Last week I picked up a set of four "tire saver" jacks from John Danuser, they look and work great, thanks John!
They're adjustable for height, and once they're adjusted, it only takes one swing of the handle to lift the car 2 inches, which is plenty to get the tires off the ground for long-term storage. The linkage swings "over center" to hold the handle in the down position at the bottom of its stroke, but I added a little clip made from coat hanger wire for extra insurance.
WOW, those are way fancier than my tire savers. They look great!
They were made to under the outside hubs,on wood wheels, but they will work that way also .
I think you might need to peen those hub bolts on that wheel.
I have a set like that and I like your idea of adding a safety clip.
Mark,I like your jacks! Your post just made me realize I have a stack of them buried deep in the shed somewhere.
I second what Herb said, you need to tighten those hub bolts, cut the extra off, and stake them for safety sake.
Thanks for the tips on the hub bolts.
I tried putting the jacks on the outside under the hubs, but even with the jacks pushed as far as possible against the wheels, it looked like most of the weight was being supported by the hubcaps, so I moved the jacks under the axles.
You're probably aware of this:
Although you can use them under the axle, the jacks are designed to be put under the hubs on the outside of the wheels. That's one reason why they are so tall, the bracket is curved and lined with leather. The outside of the wheel is also a more convenient location for the person operating the jacks.
Also, your jacks can be used with the handles parallel or perpendicular to the wheel. That is why the bracket rotates.
Below are scans from accessory catalogs in my library:
Gemco 1916 Catalogue
Gemco 1916 Catalogue
Northwestern Automobile Co. (Minneapolis) 1913 Catalog of Ford Specialities - this is the same jack as the Gemco ad but badged Racine. Note that the description says "slip loop over hub." That describes a slightly different style of jack, not the one pictured.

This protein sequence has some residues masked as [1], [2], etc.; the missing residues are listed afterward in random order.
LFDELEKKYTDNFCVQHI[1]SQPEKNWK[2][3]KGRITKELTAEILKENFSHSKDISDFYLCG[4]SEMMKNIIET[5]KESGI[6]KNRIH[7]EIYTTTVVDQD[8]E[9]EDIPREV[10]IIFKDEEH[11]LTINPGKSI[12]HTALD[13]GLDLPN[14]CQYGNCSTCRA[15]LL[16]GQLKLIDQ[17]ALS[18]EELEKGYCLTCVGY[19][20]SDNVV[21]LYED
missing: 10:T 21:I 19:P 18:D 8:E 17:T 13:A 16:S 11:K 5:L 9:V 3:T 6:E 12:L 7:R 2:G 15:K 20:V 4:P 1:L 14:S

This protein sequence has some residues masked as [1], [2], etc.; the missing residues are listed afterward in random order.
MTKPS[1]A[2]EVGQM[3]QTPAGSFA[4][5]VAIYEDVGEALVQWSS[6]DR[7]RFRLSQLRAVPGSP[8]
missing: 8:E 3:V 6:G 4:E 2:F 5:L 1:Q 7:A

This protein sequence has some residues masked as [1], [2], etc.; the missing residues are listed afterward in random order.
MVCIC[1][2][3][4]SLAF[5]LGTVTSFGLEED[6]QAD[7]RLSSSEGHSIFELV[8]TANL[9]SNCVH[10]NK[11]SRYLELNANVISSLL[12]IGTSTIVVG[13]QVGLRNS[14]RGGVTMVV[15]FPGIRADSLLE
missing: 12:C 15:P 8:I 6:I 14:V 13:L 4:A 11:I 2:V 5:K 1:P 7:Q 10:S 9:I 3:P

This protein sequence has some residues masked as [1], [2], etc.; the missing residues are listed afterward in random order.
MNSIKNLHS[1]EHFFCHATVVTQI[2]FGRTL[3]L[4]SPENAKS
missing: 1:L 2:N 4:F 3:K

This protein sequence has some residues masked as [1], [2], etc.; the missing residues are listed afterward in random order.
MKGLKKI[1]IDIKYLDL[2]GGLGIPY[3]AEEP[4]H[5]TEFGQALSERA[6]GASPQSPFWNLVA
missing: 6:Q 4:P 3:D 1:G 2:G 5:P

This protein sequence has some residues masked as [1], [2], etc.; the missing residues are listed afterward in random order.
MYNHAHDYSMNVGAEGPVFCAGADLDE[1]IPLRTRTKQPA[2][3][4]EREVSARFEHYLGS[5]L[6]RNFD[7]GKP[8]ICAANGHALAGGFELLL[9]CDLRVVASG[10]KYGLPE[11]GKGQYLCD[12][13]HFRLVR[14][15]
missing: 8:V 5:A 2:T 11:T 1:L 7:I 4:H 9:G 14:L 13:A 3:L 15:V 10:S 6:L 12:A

Janney, Semple, Hill, Co. (Minneapolis) Automobile Tools and Accessories Special Catalog No. 183 (undated - circa 1913)
I always thought they were made for buggy tires to keep from getting flat spots. Those jacks are light weight and can go up quite high.
Sorry about being redundant regarding putting the jacks under the hubs.
I was pulling and scanning my catalogs and creating the post when others posted the same information.
You can see in the illustrations that they fit under the hubcaps. Not a big deal if you have heavy, cast brass hubcaps. Not so great with the thin, stamped Ford hubcaps.
Erik, Thanks for the ads.
Wow, thanks for the info! I guess the hubcaps are sturdier than I give them credit for, after my drive today I'll move the jacks to the outside like the ads show.
Since I'm on a roll.
I picked up this set of tire savers a few weeks ago at an estate sale. They they're very compact compared to the cast iron style. Approximately 14 inches in height and can be extended an additional 2.5 inches. They lay nice and flat and would fit nicely under the rear seat of a touring or in a roadster trunk if a person wished to carry them in their car when they traveled.
I had them for sale at Cameron's swap meet two weeks ago. I was surprised that most of the folks did not know what they were. Had a lot of fun explaining what they were, however.
I wish I knew what brand they were. I haven't found any markings on them.
You should not try to support the car with the hubcaps alone. They really are not strong enough. As long as you get under the bottom end of the cap where it is well supported by the threads in the hub inside, it should be fine.
I have had quite a few original hub caps that were squeezed in over the end of the hub and I think these are why.
What were you asking for those at the swap meet? (You did have them there to sell?) It looks like two are heavier to support the heavier end of the car?
Do drive carefully, and enjoy, W2
Yep, after my drive today I tried putting the jacks under the hubs, and most of the weight is put on the hubcaps, especially at the rear. Plus, I only have a 3 car garage and I walk between the cars a lot, I worry about bumping the jacks when walking between cars.
So, I ended up putting the jacks under the axles like in my first picture, it keeps them out of the way and keeps the load off my hubcaps.
Now I need to get busy on those hub bolts!
The jacks are all the same size.
They are for sale. If you are interested, send me a private message for the price.
This one fits under the hub, not the cap.
Is the cradle thin enough to clear the rear hubcap?
I have a set just like Steve's, and yes they fir just fine on the rear.
I would be highly interested in buying the style Mark Posted in his first picture. If anyone has any for sale in any condition could you PM me?
Pat I'll check and see what I have left email@example.com